Vitamins are the building blocks of good health. In these harried days of office presentations, rendezvous with loved ones and junk food fests, we need someone to look out for us.
Vitamins are a form of insurance and they do help to maintain good health. As for all good things in life we need to exercise moderation while consuming vitamins. Let’s not self medicate. Pop these suckers post consultation with your doctors only.
Let’s look at how B12 vitamins can help us reach our fitness goals just by popping a pill or following a good diet. It’s as easy as that. Vitamin B12 can be our friend for life.
What is Vitamin B12?
- Vitamin B12 is one of the vitamins belonging to the B complex group of vitamins. It is the only vitamin that contains the trace element cobalt and so it is also known as cobalamin.
- Unlike other vitamins which can be produced by a wide variety of plant and animal sources, vitamin B12 is only produced in the gut of animals. So it cannot be obtained from plants or sunlight. Tiny microorganisms like bacteria, yeast and algae are also capable of producing this vitamin.
- This water soluble vitamin plays a key role in the normal functioning of the brain and nervous system. It works along with folate in the synthesis of DNA and red blood cells.
- It is also involved in the creation of myelin sheath around the nerves and conduction of nerve impulses. Myelin is the insulation that protects the brain and nervous system and helps them to conduct messages. Thus, this vitamin is vital for essential body functions such as DNA synthesis, carbohydrate metabolism for energy, red blood cell production, and cellular and tissue repair.
- Our body uses up most of the water soluble vitamins and excretes the rest in urine. Vitamin B12, however, can be stored in the liver for up to 5 years.
- Vitamin B12 occurs in a variety of forms. It is known by several names such as cobrynamide, cobinamide, cobamide, cobalamin, hydroxcobalamin, aquocobalamin, nitrocobalamin and cyanocobalamin.
Vitamin B12 Deficiency:
- Vitamin B12 deficiency is more common than it is thought to be. Also known as hypocobalaminemia, it is characterized by low blood level of vitamin B12.
- This deficiency is more common in strict vegetarians and vegans, because vitamin B12 is found exclusively in animal tissues.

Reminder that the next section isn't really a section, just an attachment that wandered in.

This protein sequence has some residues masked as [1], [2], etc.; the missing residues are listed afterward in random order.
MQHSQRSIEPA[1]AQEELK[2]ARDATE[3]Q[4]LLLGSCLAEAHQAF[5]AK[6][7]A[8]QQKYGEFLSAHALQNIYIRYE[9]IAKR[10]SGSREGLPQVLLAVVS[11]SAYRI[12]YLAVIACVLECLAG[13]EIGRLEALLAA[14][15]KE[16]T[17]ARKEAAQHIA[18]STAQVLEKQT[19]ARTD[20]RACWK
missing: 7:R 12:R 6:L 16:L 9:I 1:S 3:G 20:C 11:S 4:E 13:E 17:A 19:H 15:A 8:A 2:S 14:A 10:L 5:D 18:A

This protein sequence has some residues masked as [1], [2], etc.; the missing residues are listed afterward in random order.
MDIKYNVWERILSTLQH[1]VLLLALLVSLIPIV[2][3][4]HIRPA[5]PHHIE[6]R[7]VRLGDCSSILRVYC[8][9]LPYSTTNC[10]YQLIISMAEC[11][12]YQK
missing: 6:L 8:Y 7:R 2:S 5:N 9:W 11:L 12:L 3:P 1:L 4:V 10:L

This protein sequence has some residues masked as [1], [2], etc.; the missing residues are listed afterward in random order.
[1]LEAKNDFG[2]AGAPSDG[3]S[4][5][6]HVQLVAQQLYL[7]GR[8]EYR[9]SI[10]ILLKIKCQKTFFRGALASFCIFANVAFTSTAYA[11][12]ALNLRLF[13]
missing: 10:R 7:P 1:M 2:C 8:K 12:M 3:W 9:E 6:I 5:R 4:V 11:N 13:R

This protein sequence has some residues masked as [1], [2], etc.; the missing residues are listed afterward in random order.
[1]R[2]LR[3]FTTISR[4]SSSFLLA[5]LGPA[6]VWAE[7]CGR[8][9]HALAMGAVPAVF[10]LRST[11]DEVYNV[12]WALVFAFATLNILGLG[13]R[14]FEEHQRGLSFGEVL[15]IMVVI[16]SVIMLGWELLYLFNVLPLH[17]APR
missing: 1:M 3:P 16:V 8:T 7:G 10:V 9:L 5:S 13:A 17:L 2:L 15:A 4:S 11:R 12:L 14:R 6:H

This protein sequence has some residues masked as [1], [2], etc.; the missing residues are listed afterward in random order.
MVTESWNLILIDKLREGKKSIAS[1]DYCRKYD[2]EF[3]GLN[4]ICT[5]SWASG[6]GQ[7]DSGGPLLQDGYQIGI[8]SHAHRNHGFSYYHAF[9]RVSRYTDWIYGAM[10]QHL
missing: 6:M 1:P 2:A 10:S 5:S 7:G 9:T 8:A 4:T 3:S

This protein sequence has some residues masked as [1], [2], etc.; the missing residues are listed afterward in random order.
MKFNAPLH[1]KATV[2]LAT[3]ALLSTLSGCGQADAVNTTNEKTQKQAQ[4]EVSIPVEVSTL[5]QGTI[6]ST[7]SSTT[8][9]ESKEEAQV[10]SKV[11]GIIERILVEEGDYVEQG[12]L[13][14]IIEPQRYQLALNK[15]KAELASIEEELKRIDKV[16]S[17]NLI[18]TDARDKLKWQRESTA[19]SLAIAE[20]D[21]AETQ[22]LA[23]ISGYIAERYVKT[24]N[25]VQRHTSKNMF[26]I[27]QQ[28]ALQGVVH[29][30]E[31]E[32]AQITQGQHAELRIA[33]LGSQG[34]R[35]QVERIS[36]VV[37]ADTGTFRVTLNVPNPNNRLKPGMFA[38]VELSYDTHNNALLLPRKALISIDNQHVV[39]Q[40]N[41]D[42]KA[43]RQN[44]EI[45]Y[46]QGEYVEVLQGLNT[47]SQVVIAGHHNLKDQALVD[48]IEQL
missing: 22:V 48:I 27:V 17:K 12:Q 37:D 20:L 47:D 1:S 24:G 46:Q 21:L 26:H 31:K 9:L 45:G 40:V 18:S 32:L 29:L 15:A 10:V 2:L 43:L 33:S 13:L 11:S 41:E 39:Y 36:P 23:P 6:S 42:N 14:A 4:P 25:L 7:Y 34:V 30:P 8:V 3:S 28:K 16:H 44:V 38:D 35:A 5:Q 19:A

- Vitamin B12 deficiency can be easily diagnosed by a physical examination.
- The main signs to look out for are accelerated pulse and pale/yellowish skin. Blood test is done to find out whether the red blood cell count is low.
- The appearance of red blood cells is also observed to see if they have an abnormal shape.
- The patient’s blood intrinsic factor antibody level is also checked to determine whether the person has pernicious anemia.
- Bone marrow biopsy is done to rule out other possible causes of red blood cell abnormalities or anemia.
Deficiency of vitamin B12 involves 4 stages given below.
- Declining levels of vitamin B12
- Low cellular concentrations of vitamin B12
- Increased level of homocycteine in the blood and decreased rate of DNA systhesis
- Macrocytic anemia
The chart given below shows the recommended levels of vitamin B12 for different age groups.
|Life Stage||Recommended Amount|
|Birth to 6 months||0.4 mcg|
|Infants 7 to 12 months||0.5 mcg|
|Children 1 to 3 years||0.9 mcg|
|Children 4 to 8 years||1.2 mcg|
|Children 9 to 13 years||1.8 mcg|
|Teens 14 to 18 years||2.4 mcg|
|Pregnant teenagers and women||2.6 mcg|
|Breastfeeding teenagers and women||2.8 mcg|
Causes of Vitamin B12 Deficiency:
Deficiency of vitamin B12 can be caused by several factors, the most prominent among them being the intrinsic factor and vegetarian diet. The various causes of deficiency of vitamin B12 are outlined below.
1. Lack of Intrinsic Factor:
Vitamin D deficiency is caused by the lack of a glycoprotein called the intrinsic factor. When this glycoprotein is secreted by the stomach cells, it binds with vitamin B12. It is then transported to the small intestines to enable its absorption. Impairment of this absorption results in vitamin B12 deficiency. This can cause pernicious anemia, ultimately leading to serious neurological damage. In cases of pernicious anemia, the immune system of the patients creates antibodies that attack the lining of the stomach, damaging cells that produce intrinsic factor.
2. Vegan Diet:
People who follow a strictly vegetarian or vegan diet are at a higher risk of vitamin B12 deficiency. This is because vitamin B12 is naturally found only in animal products like meat, fish, beef and beef liver, lamb, salmon, shrimps, scallops, poultry, eggs and dairy products. Thus, vegans should make it a point to include B12 fortified foods or a B12 supplement in their diets.